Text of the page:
Wednesday, 11 February 2009

BeLocal workshop game The other day I ran a game at a BeLocal workshop on 'Building and engaging local communities using digital technologies,' organised by Simon Grice. The intention was to use fiction to create a local context and bring a touch of reality to the fresh excitement of 'freeing up information' for the citizen. Time to refer to the recent Power of Information Taskforce Report (beta) report which recommends that UK central government should create the capability for others to re-use and innovate with 'official' datasets. They quote the Prime Minister: ‘Public information does not belong to government, it belongs to the public on whose behalf government is conducted' - but of course we need to go further. Most people aren't going to be too interested in whether or not information 'belongs' to them, if it doesn't help them or is not pertinent. If we can create information services, personalised or not, that advance the engagement and empowerment of people who experience disadvantage and exclusion, then making them relevant to others is not likely to be too problematic. And invariably, as Simon noted during the workshop, discussions among information professionals tend to drift away from 'community' to reflect a precoccupation with the systems. So the objective of the game was to devise an information system, but it had to be based on a neighbourhood context - invented and described by participants; and on the day-to-day lives of individuals - also invented and described by participants. In the end I over-prescribed some of the conditions but each of the three groups rose to the increasing challenges of complex neighbourhood environments and awkward personal circumstances for their character. The outcomes, when they came to describe their proposed systems, were inventive and sincere: given some of the IT 'solutions' in which local authorities have invested serious money, you might think they had a ready market. The potential value of the game was summed up for me in the narrative developed by one of the groups about their character - a 51-year old gay formerly married self employed tradesman with no computer skills, who became the driving force for a locally-grown information service that addressed exaggerated and stifling perceptions of the fear of crime. Lots of new services are going to emerge in the post-Taskforce context and in the slipstream of the Timely Information Initiative, and it may start to feel like a bewildering frantic dash. Reflecting creatively on the environment in which people need and seek information is surely essential for getting this right. Much of the content of the BeLocal workshop has been captured here by Carl Haggerty.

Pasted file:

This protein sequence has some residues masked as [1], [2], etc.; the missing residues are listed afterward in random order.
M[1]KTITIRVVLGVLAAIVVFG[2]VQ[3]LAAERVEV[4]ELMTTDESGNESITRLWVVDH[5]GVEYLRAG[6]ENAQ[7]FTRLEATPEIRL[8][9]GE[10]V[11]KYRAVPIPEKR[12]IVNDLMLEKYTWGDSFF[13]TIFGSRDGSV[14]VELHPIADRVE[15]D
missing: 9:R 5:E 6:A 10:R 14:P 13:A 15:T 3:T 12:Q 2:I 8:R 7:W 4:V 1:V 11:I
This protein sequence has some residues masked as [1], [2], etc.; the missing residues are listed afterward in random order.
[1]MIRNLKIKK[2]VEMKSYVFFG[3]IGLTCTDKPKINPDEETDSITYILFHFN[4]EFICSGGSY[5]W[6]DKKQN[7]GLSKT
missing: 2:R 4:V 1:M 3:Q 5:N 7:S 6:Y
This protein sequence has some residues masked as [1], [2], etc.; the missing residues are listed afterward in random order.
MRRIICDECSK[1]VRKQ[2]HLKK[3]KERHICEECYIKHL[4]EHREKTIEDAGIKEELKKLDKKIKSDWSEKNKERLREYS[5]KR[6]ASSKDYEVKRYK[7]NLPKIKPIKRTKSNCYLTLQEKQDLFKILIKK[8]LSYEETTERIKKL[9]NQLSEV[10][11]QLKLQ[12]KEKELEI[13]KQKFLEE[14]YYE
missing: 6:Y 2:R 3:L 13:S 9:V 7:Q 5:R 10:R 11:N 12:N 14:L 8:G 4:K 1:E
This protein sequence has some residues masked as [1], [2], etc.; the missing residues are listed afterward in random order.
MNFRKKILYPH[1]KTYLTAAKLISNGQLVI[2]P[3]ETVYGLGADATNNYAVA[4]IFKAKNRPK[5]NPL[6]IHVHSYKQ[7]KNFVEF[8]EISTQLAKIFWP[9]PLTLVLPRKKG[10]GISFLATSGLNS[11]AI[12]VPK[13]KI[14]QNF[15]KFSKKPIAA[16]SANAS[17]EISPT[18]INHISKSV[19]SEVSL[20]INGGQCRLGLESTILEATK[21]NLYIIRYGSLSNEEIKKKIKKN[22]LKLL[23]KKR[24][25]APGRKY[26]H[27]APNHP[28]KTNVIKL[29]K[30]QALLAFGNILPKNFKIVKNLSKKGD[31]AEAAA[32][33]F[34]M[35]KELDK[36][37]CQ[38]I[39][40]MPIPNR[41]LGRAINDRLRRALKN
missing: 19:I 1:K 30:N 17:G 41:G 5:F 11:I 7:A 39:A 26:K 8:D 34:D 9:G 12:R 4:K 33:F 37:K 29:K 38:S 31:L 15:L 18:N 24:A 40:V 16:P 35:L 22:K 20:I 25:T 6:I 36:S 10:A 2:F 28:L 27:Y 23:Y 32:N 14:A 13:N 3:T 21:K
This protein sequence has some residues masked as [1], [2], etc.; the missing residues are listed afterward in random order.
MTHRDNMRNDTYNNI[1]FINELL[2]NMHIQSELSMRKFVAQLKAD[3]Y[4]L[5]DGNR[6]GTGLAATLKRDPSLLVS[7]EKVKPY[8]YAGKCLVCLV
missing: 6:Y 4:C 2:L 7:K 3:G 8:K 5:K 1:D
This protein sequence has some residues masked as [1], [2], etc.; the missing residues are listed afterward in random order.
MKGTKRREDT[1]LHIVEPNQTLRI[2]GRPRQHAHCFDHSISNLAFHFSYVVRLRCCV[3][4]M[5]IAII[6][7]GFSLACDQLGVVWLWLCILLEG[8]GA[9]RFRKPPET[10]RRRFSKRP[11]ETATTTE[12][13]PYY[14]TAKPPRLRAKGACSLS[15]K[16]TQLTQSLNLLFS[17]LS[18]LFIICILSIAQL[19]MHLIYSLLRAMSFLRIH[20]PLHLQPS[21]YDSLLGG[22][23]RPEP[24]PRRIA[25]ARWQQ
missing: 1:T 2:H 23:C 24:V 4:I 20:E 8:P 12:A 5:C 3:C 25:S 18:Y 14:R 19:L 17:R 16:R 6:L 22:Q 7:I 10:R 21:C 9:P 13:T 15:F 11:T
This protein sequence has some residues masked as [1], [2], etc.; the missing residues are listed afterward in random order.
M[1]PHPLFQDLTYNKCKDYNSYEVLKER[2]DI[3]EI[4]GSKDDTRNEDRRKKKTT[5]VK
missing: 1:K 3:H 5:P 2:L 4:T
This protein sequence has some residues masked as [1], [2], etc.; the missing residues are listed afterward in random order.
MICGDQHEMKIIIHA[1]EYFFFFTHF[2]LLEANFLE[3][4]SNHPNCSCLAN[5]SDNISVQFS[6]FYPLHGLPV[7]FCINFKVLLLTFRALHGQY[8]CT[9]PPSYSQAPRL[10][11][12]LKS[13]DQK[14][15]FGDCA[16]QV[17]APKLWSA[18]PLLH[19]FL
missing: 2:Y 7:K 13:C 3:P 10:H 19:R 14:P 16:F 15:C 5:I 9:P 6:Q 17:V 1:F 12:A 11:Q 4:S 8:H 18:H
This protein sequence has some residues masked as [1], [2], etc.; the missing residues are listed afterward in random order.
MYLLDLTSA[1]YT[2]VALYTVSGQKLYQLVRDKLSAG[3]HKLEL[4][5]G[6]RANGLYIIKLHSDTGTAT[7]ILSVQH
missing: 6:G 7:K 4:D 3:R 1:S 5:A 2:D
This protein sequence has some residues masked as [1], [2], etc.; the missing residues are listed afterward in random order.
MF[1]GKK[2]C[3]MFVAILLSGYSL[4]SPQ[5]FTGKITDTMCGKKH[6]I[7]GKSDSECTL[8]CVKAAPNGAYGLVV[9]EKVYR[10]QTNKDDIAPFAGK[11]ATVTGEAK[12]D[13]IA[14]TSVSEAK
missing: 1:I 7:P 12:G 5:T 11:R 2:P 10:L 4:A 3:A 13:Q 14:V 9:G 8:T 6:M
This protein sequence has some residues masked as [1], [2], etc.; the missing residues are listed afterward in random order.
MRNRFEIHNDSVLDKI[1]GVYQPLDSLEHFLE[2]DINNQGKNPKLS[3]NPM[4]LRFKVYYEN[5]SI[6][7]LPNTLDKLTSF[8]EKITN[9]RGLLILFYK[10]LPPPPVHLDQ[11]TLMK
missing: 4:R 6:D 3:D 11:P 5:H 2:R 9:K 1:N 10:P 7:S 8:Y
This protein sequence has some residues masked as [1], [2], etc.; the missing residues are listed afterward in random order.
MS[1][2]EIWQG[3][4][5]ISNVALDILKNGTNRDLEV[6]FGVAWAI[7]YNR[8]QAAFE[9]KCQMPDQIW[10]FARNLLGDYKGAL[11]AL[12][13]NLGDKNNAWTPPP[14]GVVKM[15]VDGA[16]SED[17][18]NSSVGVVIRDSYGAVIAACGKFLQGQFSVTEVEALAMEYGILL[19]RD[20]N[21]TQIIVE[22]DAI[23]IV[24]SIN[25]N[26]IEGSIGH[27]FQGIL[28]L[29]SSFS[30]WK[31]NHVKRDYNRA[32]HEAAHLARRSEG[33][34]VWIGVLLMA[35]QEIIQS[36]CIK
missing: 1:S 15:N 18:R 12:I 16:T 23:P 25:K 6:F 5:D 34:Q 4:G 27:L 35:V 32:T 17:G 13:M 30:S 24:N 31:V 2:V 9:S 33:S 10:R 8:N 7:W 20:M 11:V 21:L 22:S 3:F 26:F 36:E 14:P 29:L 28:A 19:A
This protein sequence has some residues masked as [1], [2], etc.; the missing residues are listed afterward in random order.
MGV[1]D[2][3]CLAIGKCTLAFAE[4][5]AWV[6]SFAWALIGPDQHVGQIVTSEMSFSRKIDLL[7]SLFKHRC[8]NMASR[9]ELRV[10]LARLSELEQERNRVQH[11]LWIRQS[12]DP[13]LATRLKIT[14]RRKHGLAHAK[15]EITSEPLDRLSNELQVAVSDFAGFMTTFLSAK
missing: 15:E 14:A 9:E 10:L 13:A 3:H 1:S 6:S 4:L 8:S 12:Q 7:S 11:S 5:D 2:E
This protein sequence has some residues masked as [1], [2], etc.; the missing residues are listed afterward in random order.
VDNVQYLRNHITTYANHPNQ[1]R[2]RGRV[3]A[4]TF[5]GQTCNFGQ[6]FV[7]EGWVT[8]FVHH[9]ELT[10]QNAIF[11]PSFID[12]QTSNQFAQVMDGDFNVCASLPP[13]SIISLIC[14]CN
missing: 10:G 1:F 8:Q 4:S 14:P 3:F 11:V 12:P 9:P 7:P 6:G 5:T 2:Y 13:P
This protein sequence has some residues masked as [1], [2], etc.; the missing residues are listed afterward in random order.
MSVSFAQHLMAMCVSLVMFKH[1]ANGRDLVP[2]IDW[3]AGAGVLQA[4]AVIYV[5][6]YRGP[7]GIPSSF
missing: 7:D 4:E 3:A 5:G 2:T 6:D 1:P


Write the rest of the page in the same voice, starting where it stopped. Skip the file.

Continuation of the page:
What do you mean, 'local'? Over on the Local democracy blog Dave Briggs asks, how close is local? I'd say most people regard 'local' as geographically within reach, and obviously that differs individually, which is fine. If terminology is fuzzy it doesn't necessarily mean it's invalid. We need definitions for administrative areas (wards, cantons, parishes) but not to explain individually-variable experiences of the socially-charged space nearest to the home. And maybe it helps to think about what local is not. For instance, it's not the same as nearness, and that's reinforced in this image (courtesy of Indy Johar, 00 architects), which reminds us how transport efficiencies influence our sense of distance. So why after generations and centuries of people gathering together in villages, towns and cities, are we suddenly struggling with the fact that terms like neighbourhood and locality aren't rigidly defined? What has happened for instance that causes Dave quite reasonably to suggest that 'it will be increasingly important to research how people’s notions of their own ‘local’ will determine levels of interest'? Well here's a wild guess: our behaviours within societies have become just a bit too fluid and mobile to make our identification with place readily apparent to each other. It's not that people were not mobile in the past - the middle ages for instance saw significant levels of complex mobility - but that when we are settled in a given place, we're still not always 'there' or always associated with it. We occupy our neighbourhoods less than ever and interact less with those around us, partly because we no longer have to of course. Hold the grimey lens of hyper-diversity in front of all that and the character of 'localness' becomes even less clear. This stuff crops up everywhere now. Last night I took part in a discussion at a Talk the Walk networking meeting where participants explored some of the reasons why people find some public spaces offputting or threatening. And immediately, voices were rehearsing technical solutions - urban design, essentially. I've no wish to denigrate the role of design to help address such needs, but somehow discussion of social and cultural issues always seems to get squeezed out. How come we find it so hard to accept that problems in the use of public space are (at least in part) social problems? Some places can appear 'anti-social' (in the broadest sense) not just because of design problems but also because of the way people behave when they have few and/or inadequate connections with those around them. How does it happen that a loan male walking in the park in broad daylight is perceived as threatening? Design solutions alone will not make much difference in helping the woman who sees things that way begin to reclaim the space - for which she'll need a range of local social connections. How does it happen that the group of kids rippling their muscles on the street corner are seen as intimidating? (Partly because they are, I know). Design solutions alone will...

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